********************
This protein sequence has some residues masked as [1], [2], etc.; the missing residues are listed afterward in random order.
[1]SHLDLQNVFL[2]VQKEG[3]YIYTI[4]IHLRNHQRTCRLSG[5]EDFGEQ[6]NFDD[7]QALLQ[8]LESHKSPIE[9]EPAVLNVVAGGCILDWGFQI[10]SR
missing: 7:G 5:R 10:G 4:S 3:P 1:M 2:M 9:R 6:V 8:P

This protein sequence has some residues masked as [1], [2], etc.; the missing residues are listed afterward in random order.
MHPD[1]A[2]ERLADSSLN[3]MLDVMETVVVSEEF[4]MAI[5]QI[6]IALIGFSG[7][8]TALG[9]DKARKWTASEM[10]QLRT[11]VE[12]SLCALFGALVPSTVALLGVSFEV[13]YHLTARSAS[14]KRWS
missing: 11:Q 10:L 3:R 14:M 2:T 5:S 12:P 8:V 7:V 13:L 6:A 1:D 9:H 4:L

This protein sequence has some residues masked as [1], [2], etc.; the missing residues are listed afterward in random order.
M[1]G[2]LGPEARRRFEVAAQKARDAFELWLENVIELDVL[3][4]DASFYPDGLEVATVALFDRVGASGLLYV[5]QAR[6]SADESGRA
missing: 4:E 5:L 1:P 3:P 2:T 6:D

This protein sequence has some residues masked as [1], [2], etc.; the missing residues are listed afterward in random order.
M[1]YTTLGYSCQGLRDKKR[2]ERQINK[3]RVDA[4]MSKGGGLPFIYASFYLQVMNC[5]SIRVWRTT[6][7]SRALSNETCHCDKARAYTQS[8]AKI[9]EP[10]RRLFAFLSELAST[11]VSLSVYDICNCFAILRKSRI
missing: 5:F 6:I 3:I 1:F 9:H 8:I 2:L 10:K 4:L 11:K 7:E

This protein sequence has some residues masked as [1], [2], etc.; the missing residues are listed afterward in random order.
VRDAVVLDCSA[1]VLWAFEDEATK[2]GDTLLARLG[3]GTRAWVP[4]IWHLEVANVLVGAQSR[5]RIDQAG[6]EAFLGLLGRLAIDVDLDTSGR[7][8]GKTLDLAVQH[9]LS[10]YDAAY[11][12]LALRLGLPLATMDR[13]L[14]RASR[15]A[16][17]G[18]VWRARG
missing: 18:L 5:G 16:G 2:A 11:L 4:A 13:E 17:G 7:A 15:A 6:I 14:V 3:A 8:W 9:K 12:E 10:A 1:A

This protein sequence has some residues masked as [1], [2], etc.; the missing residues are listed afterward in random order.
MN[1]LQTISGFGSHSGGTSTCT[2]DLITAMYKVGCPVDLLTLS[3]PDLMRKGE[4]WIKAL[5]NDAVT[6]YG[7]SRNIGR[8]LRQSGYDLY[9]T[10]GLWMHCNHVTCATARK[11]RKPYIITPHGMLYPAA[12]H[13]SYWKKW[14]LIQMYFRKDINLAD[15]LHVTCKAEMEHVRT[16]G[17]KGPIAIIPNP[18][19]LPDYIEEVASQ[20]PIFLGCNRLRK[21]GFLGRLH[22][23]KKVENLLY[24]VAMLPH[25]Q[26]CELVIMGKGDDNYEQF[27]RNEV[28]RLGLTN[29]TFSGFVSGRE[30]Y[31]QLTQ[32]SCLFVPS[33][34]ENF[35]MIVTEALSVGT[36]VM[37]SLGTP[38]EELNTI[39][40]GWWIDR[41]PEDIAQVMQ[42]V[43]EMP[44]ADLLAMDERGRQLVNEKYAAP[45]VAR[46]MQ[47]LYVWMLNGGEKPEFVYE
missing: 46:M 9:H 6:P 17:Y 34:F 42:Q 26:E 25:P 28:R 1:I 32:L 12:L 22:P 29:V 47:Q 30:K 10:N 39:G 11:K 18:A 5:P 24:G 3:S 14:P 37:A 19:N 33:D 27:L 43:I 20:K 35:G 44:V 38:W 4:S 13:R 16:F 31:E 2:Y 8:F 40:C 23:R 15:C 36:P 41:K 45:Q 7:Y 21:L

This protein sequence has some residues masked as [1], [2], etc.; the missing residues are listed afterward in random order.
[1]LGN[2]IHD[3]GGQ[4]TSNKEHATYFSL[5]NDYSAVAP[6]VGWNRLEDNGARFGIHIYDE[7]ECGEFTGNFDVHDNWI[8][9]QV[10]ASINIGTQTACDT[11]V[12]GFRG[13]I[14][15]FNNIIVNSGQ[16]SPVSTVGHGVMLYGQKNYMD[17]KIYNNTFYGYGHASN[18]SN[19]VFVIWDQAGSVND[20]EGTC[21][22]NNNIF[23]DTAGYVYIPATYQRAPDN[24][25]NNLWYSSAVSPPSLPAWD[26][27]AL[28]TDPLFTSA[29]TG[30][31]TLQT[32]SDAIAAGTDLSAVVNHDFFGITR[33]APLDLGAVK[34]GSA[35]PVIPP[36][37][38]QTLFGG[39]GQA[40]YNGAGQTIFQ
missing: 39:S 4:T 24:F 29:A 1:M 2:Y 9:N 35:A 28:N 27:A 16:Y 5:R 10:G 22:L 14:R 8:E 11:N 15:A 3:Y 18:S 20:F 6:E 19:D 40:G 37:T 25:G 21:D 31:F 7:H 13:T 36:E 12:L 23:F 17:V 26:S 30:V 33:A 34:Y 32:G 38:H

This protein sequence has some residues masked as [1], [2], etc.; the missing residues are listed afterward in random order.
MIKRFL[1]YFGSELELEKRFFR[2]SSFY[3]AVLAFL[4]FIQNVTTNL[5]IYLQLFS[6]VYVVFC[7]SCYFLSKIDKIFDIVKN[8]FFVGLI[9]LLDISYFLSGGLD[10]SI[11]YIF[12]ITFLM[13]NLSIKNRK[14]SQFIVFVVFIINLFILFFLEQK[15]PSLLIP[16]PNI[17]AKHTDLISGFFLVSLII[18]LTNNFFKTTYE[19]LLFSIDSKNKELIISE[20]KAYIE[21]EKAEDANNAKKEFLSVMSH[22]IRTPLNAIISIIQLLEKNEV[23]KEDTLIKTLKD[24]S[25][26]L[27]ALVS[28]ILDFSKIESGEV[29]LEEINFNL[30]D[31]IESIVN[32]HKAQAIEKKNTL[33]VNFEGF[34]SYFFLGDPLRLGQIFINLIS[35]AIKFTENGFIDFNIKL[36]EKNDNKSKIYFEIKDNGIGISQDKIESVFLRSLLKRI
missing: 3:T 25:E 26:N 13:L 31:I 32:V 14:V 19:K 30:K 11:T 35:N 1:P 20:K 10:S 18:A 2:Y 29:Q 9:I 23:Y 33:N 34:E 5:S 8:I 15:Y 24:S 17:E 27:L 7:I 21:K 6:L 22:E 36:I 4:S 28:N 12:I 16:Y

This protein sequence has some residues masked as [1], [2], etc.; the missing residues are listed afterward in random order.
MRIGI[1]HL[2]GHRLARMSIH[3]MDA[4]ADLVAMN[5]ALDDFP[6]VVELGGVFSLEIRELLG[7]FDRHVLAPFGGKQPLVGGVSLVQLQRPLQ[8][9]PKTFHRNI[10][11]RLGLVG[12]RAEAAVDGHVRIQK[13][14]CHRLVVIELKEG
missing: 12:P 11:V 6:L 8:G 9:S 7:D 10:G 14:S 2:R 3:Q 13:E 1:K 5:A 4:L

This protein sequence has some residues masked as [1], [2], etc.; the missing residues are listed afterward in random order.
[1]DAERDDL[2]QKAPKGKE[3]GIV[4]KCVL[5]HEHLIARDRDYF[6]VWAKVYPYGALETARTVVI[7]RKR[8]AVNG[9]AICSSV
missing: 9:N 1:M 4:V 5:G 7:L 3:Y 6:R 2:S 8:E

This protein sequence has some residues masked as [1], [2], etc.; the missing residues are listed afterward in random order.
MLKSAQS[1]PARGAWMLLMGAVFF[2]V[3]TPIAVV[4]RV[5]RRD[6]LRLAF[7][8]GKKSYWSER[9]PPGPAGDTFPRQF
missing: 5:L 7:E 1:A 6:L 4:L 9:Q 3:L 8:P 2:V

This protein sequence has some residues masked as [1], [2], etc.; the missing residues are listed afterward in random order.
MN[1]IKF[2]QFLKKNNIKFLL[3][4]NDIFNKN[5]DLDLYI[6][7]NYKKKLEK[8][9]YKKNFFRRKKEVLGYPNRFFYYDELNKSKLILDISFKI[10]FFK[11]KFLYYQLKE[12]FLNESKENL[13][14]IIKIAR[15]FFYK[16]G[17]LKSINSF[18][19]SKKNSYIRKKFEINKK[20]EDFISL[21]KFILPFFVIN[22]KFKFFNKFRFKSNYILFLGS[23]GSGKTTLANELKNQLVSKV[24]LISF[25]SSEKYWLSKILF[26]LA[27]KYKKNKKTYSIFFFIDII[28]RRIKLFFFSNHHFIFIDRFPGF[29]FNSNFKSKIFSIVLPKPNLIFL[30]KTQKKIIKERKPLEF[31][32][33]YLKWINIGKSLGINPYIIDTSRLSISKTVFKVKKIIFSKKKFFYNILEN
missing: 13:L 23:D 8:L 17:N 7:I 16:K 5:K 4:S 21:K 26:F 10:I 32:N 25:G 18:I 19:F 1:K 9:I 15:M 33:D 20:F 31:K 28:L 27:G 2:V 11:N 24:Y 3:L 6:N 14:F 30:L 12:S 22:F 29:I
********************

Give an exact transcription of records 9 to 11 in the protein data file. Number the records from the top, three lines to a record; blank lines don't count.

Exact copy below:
This protein sequence has some residues masked as [1], [2], etc.; the missing residues are listed afterward in random order.
MRIGI[1]HL[2]GHRLARMSIH[3]MDA[4]ADLVAMN[5]ALDDFP[6]VVELGGVFSLEIRELLG[7]FDRHVLAPFGGKQPLVGGVSLVQLQRPLQ[8][9]PKTFHRNI[10][11]RLGLVG[12]RAEAAVDGHVRIQK[13][14]CHRLVVIELKEG
missing: 12:P 11:V 6:L 8:G 9:S 7:D 10:G 14:S 2:R 3:Q 13:E 1:K 5:A 4:L

This protein sequence has some residues masked as [1], [2], etc.; the missing residues are listed afterward in random order.
[1]DAERDDL[2]QKAPKGKE[3]GIV[4]KCVL[5]HEHLIARDRDYF[6]VWAKVYPYGALETARTVVI[7]RKR[8]AVNG[9]AICSSV
missing: 9:N 1:M 4:V 5:G 7:L 3:Y 6:R 2:S 8:E

This protein sequence has some residues masked as [1], [2], etc.; the missing residues are listed afterward in random order.
MLKSAQS[1]PARGAWMLLMGAVFF[2]V[3]TPIAVV[4]RV[5]RRD[6]LRLAF[7][8]GKKSYWSER[9]PPGPAGDTFPRQF
missing: 5:L 7:E 1:A 6:L 4:L 9:Q 3:L 8:P 2:V